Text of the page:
When I see a movie – I wonder what I was doing at the exact moment the shots were filmed and what it would be like to see footage of myself next to it. One scene that only lasts a few minutes may have been shot over several days. Imagine the cuts back and forth between characters talking. As one person speaks, I’m in my office working, and as it cuts to the other person in the same fictional moment, I’m eating dinner at a restaurant across town. The thought is more interesting when I see older movies. I was probably crawling around the floor eating a saltine cracker while they filmed Jurassic Park.
When I see thousands of cars on a road in a big city – I wonder where everyone is going. Each person has a separate destination. They’re all so close to each other yet not talking to each other. The trip that matters most to each traveler is their own. Some are coming home, some are leaving. Never will that same combination be on the road at the same time again.
When you sit next to someone on an airplane – The odds of sitting next to that person are the same as sitting next to any major celebrity. The only difference is they aren’t famous. How could you have possibly planned to sit next to that person on that flight? What are the odds? But it’s meaningless because we don’t know them.
When I think of how smart we are as humans – Able to have complex languages and inside jokes, which are an even deeper level of communication. The subtleties are amazing. Then I think about how little we know. How great is the amount of knowledge that can be known, and we know less of it than we could possibly describe. If our collective knowledge was contained in a grain of salt, all the knowledge that can be known would be many times greater than the entire earth. You’ll never know what Abraham Lincoln’s mother said to him on the morning of his fifth birthday. He might not have even remembered. You’ll never know what it feels like to be a dog. You’ll never know how many rooms are in Chicago—yes, the grand total number of all closets, conference rooms, lobbies, hotel suites, closets, bathrooms, and every other kind of room possible. If someone counted them, it would change through demolition and new construction before they finished. You’ll never know what the 425 mph winds on the edge of the Great Red Spot sound like. The limit to our knowledge is astonishing.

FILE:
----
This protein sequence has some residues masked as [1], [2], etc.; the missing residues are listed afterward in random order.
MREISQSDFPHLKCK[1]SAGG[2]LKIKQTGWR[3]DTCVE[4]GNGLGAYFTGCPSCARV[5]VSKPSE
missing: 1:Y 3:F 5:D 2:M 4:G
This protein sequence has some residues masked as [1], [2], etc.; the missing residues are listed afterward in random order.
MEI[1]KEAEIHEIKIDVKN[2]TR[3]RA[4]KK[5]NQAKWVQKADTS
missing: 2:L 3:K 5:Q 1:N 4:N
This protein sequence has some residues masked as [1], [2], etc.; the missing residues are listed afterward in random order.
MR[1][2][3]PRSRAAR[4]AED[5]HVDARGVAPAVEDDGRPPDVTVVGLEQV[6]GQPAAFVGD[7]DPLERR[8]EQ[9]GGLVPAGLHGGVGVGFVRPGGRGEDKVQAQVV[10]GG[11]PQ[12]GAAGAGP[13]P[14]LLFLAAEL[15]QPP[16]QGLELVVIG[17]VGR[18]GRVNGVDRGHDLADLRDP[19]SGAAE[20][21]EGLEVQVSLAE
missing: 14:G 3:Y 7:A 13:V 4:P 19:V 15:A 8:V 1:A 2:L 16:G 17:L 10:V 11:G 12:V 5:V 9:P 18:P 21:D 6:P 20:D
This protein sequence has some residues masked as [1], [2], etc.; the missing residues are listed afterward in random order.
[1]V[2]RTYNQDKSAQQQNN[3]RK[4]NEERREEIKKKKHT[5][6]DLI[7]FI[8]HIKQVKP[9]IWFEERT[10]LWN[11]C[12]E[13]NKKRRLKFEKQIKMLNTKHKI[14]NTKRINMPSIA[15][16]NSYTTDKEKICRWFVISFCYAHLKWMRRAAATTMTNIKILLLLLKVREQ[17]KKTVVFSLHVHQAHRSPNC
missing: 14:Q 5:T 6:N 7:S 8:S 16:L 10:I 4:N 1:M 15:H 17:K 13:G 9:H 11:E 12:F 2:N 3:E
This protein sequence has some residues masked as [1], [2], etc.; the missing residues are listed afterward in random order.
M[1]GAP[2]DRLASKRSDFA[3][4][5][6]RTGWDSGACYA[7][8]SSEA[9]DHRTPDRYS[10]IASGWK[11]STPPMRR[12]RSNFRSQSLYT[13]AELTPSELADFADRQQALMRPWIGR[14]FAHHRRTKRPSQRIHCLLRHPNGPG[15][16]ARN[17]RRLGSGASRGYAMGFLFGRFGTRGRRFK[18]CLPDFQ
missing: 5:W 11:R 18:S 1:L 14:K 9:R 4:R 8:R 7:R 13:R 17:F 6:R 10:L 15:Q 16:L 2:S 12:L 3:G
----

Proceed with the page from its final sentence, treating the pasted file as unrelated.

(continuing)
When I think about the present – What is it, really? How long is it? Is it a second or two? When does the past become past? When does the future become present? This is unnervingly mysterious when you ponder it.
When I drink morning coffee – What is the name of the farmer who first planted the shrub that bore the berries which contained the seeds that were harvested, dried, roasted, ground, packaged, shipped, and then sold, picked up, opened, and finally brewed by me? What is his first memory? Has he had a good life? His life touches mine in some way and this is amazing.